Or at least likely result in something of little value to the everyday riders who mostly pass through on their way to somewhere else. Like sharrows on Charleville, which is already a relatively easy road to ride, and where shared lane markings would merely mark the space we already use.

And which wouldn’t have done a damn thing to protect me last week when I nearly did a face plant on the back of an SUV, courtesy of a door-flinging driver.

Yet there they were, biking and Hollywood royalty alike promoting the Tour of California, and announcing the route of this year’s multistage race.

Don’t get me wrong.

The ToC has made great strides in recent years, with last year’s race the most competitive and exciting yet.

And this year’s edition promises to be better yet, as it meanders its way through the late, great Golden State by way of Santa Rosa, San Francisco, Livermore and Bakersfield, et al, with mountaintop finishes on Mt. Baldy and Big Bear Lake.

Amgen Tour of California Executive Director Kristin Bachochin at the podium.

And followed by a final route that will start on Rodeo Drive before following Santa Monica Blvd — where Beverly Hills officials have been dragging their feet on a commitment to make the boulevard bike-friendly when it finally gets a makeover in a few years.

Then it’s up Doheny and off to Hollywood, reverse engineering the route of the L.A. Marathon before winding down to finish at L.A. Live.

As I, and a couple of other cyclists listened to the press conference, surrounded by confused tourists wondering who the hell these spandex-clad celebrities were — though they did seem to recognize Grey’s Anatomy star Patrick Dempsey — it was hard not to get excited.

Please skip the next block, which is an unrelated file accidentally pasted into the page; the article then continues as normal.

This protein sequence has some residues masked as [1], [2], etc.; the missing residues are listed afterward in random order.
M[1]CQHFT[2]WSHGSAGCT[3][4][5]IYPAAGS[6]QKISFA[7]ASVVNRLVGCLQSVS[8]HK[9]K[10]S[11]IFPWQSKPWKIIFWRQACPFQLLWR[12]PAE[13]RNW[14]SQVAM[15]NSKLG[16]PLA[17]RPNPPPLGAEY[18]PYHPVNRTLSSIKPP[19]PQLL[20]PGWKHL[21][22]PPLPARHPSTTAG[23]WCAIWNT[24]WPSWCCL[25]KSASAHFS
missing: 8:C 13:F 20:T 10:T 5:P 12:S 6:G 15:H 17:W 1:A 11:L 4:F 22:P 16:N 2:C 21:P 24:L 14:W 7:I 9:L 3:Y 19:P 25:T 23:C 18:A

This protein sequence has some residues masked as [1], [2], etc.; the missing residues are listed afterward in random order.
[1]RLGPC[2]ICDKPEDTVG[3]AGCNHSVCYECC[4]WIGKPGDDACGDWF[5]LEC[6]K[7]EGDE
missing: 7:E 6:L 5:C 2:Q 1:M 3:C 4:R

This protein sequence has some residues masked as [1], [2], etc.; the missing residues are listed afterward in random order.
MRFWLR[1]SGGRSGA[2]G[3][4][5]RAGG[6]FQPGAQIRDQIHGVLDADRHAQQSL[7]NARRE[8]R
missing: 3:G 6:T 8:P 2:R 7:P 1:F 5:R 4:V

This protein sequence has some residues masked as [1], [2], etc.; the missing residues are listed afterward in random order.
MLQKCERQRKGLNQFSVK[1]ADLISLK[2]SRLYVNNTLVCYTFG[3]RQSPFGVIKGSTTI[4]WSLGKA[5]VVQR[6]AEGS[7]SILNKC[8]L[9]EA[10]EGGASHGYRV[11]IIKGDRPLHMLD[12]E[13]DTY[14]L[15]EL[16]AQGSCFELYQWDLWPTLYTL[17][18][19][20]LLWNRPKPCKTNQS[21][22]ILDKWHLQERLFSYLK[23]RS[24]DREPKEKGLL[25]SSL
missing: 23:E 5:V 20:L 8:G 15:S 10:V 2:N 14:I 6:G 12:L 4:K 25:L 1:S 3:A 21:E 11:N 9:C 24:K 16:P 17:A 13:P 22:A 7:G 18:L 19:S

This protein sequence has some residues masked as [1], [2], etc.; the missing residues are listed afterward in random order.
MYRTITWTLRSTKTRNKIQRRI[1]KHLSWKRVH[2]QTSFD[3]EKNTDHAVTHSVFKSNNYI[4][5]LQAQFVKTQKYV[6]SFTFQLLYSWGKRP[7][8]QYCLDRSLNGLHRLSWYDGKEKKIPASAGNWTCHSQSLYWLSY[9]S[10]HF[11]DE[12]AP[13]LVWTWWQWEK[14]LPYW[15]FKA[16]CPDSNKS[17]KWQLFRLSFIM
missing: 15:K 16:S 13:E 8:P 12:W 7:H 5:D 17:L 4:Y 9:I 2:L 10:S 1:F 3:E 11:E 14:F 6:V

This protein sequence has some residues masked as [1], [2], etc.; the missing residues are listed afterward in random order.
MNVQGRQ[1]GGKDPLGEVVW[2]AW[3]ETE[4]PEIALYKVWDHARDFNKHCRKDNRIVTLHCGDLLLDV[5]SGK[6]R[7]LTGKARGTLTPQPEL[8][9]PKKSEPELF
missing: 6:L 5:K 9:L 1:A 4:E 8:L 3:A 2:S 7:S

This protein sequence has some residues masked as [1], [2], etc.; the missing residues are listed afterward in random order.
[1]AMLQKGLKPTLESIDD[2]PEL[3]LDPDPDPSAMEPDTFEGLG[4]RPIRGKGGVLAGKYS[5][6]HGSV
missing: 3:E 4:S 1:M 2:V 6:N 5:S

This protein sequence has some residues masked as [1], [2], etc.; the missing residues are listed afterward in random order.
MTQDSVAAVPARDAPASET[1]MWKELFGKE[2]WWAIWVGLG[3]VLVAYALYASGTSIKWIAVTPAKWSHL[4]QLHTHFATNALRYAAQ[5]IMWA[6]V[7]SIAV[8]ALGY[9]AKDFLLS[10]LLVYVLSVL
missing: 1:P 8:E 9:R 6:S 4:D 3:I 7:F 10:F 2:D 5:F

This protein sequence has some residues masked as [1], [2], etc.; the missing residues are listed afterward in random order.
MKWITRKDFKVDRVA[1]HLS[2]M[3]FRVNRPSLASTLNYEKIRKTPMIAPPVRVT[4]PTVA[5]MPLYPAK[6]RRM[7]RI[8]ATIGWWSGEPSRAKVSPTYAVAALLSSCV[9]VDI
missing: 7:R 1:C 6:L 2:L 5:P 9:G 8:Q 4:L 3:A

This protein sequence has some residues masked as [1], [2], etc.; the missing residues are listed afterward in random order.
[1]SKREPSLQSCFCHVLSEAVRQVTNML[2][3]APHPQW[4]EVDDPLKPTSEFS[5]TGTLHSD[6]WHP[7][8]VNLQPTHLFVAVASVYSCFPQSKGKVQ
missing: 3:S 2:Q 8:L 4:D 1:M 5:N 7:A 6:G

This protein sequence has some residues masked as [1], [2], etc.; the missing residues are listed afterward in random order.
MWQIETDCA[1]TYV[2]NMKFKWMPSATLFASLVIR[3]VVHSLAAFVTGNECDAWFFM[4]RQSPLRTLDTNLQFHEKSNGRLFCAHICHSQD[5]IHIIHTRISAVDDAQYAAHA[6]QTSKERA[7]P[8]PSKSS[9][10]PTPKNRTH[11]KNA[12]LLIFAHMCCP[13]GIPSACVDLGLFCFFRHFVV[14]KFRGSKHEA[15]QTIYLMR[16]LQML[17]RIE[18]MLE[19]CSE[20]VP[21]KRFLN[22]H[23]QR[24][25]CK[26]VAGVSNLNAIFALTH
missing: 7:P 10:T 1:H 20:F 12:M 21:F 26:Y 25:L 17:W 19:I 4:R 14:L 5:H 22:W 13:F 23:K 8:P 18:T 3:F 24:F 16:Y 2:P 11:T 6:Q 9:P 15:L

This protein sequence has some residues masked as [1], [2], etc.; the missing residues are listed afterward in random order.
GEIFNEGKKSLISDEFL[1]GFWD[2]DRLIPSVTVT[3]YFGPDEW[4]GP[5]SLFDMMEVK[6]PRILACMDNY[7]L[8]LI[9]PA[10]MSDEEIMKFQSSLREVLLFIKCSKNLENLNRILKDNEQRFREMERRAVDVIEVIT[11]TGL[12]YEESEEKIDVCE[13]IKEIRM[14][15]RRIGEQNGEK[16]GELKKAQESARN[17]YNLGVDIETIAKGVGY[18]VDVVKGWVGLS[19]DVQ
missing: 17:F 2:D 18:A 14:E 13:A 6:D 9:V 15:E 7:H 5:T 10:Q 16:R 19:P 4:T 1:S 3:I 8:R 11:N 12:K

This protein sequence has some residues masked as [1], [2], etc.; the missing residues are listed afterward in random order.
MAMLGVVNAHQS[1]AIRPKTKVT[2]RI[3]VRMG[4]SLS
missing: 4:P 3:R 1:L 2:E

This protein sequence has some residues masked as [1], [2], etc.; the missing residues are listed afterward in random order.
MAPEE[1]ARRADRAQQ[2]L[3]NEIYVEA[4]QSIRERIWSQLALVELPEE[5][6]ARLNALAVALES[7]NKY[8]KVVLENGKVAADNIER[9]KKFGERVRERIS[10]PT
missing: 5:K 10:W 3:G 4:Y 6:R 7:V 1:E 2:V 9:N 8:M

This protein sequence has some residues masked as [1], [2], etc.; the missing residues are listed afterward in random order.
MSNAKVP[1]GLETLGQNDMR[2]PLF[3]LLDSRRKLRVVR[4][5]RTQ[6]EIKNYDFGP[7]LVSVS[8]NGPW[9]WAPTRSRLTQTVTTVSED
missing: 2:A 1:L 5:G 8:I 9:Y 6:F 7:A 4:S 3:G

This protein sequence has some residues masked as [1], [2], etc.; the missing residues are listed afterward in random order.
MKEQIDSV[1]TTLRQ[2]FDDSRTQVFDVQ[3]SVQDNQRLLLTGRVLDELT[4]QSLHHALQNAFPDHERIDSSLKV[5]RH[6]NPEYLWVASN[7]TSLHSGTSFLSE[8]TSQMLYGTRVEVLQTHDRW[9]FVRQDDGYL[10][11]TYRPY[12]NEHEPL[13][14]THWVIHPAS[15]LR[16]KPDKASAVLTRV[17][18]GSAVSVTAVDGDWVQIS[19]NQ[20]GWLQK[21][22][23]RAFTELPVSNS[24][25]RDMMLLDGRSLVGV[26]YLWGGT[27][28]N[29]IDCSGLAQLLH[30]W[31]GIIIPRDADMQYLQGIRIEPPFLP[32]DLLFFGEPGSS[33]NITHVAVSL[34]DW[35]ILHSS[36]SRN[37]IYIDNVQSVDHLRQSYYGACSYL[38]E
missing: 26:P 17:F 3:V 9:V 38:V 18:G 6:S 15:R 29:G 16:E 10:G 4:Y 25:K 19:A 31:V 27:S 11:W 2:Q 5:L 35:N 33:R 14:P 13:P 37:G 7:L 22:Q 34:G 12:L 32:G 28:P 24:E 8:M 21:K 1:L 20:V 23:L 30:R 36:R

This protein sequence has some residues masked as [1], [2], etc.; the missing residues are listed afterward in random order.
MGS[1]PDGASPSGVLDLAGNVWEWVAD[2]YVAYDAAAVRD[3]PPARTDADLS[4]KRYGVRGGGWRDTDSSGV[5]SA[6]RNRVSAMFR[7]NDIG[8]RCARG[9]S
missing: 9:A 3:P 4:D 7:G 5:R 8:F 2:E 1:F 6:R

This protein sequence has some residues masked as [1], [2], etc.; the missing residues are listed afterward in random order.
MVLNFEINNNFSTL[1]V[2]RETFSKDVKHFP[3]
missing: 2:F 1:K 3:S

After all, what’s not to like about a race that will bring some of the world’s best male pro cyclists — though sadly, still no women — within walking distance of my own home. Even if it is a long walk. And one that leads to an alternate and much richer reality.

Hollywood star, cancer fundraiser, serious cyclist and bike advocate Patrick Dempsey.

And one that would be followed by a race through the same mean streets we all ride on a regular basis. Although it would be more exciting if the Amgen riders had to contend with the same careless, distracted and angry drivers we do.

Now that would be a race.

It’s also long past time that the top women’s racers were allowed to compete on an equal stage alongside the men, just as the late, great Coors Classic did with great success decades earlier.

But it didn’t take long to be reminded that we were in Beverly Hills. And that cyclists aren’t exactly welcome there.

As the press conference was winding down, a gentleman came out of the exclusive haute couture store next to where we were standing, and firmly but politely asked us to move the bikes we’d leaned against the wall since there didn’t seem to be any bike racks around.

According to him, they were blocking the store windows — even though the seats and handlebars barely reached the window’s bottom ledge.

It is Beverly Hills, after all.

And they’re just not that into us.